Now, I don’t like to judge other people’s lifestyles… oh, who am I kidding. RVs are an abomination. I’m sure they have their place, perhaps for the very infirm, or maybe at the bottom of the ocean serving as artificial reefs. They should really not be found in vast herds, rumbling up narrow, twisty mountain roads, or down narrow, twisty mountain roads, or coming to a dead stop in the middle of narrow, twisty mountain roads so that the occupant can get yet another picture of some bison.

I have to admit, I was not expecting to be impressed by the bison. In my mind I had them filed under “wild cows”, and I already know more than I ever wanted to about cows. So I also knew more than I wanted to about bison.

This was a misapprehension on my part. I realized it as soon as we came to the front of a line of stopped traffic and discovered that it was stopped because of a bison meandering down the middle of the road, forcing cars (and RVs) to go around him. This was a huge, obviously powerful animal, but it wasn’t just that. I’d seen huger, more powerful creatures in zoos. It honestly was the wildness, the fact that despite the record-breaking number of tourists, despite the brutal history of near-extinction the bison had overcome, despite the fact that it was confined to the park at the pain of hazing or death, here was an individual animal going about its own business. An individual very freaking large animal.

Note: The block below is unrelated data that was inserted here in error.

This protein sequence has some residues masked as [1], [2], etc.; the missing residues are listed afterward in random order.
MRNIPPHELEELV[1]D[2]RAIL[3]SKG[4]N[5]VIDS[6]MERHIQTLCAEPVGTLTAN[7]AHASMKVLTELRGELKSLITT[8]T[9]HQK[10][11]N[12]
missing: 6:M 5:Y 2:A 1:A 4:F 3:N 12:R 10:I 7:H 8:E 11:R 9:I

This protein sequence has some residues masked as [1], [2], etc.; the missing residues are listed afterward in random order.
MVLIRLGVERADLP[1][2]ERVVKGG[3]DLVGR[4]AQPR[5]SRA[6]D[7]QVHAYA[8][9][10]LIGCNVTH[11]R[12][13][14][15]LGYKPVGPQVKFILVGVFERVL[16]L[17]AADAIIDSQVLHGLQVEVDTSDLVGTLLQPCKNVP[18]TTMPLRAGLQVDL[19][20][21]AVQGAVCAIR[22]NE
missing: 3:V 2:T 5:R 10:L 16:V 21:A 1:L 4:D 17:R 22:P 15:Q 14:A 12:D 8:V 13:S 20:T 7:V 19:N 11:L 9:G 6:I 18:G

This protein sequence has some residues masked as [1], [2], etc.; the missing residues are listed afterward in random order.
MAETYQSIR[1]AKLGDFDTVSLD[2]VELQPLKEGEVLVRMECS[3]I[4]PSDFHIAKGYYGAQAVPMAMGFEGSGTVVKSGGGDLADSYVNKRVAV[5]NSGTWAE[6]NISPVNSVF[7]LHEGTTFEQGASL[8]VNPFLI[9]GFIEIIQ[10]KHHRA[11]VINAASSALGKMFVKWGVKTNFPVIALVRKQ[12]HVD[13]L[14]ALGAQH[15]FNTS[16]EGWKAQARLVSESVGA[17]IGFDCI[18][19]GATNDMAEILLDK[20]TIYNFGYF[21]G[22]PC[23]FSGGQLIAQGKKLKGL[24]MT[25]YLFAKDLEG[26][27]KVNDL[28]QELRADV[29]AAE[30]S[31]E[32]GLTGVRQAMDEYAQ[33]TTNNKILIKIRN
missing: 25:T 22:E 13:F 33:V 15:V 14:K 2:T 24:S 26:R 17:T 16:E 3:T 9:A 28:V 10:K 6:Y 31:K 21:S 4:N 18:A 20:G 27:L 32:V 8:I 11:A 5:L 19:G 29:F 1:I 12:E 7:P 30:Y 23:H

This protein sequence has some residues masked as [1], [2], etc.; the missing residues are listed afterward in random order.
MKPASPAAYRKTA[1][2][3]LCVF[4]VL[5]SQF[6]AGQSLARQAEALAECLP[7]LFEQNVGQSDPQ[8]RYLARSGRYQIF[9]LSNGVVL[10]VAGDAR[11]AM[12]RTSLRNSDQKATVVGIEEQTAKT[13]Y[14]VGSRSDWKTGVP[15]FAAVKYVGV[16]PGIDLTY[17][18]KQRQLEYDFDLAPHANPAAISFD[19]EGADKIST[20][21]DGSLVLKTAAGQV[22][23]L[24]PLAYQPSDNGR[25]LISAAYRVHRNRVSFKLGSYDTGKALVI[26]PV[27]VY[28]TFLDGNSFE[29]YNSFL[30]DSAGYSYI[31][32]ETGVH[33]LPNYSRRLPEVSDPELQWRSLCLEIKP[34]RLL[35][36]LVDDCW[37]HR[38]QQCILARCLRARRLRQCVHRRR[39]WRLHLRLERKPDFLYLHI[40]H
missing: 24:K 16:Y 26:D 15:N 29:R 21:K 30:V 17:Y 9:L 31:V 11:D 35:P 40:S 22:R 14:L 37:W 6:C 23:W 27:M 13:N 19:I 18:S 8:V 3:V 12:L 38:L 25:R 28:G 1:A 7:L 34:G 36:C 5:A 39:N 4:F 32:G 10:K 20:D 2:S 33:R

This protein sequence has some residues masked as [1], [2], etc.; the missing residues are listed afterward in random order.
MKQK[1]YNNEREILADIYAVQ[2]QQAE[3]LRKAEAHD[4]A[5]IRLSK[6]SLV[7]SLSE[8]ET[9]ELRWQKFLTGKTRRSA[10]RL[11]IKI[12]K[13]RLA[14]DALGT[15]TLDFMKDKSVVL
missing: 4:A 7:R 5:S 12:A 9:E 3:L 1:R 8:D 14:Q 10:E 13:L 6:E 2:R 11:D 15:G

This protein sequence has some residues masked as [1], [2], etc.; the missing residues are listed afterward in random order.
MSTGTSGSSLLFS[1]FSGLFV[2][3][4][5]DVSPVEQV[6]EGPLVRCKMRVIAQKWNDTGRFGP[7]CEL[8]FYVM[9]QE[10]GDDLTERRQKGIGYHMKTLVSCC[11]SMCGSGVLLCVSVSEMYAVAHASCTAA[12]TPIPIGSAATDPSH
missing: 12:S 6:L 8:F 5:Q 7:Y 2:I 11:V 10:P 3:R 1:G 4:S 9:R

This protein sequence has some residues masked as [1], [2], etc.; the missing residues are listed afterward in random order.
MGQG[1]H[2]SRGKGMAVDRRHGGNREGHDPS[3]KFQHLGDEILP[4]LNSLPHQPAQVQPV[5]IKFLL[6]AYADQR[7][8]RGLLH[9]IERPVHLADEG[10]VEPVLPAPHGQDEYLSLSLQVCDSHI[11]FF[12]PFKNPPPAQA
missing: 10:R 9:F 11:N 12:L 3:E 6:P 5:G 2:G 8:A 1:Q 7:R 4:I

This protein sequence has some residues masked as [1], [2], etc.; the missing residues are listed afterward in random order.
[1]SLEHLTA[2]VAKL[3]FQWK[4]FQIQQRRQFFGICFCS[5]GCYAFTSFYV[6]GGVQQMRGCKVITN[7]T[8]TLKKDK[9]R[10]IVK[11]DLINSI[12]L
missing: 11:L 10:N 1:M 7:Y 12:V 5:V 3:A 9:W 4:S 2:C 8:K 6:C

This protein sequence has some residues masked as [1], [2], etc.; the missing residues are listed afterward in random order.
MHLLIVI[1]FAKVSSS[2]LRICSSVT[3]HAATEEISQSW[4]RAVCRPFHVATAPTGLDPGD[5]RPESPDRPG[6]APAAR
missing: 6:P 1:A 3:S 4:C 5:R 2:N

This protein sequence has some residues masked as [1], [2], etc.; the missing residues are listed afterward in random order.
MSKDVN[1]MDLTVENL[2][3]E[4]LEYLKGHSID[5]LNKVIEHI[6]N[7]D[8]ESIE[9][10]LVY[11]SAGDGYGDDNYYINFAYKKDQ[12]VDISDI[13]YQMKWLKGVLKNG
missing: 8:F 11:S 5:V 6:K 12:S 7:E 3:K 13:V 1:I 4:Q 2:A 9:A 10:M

That was the highlight of the day; most of the rest of the evening was consumed with navigating around construction, getting lost, and similar unhappiness. We arrived at our lodge in Idaho well after dark, had a picnic in our room, and fell asleep.

The next day we went back, still on a deadline but with more time to spare. We were determined to actually stop the car and look at things this time. Things of our own choosing, not just whatever wandered up onto the road.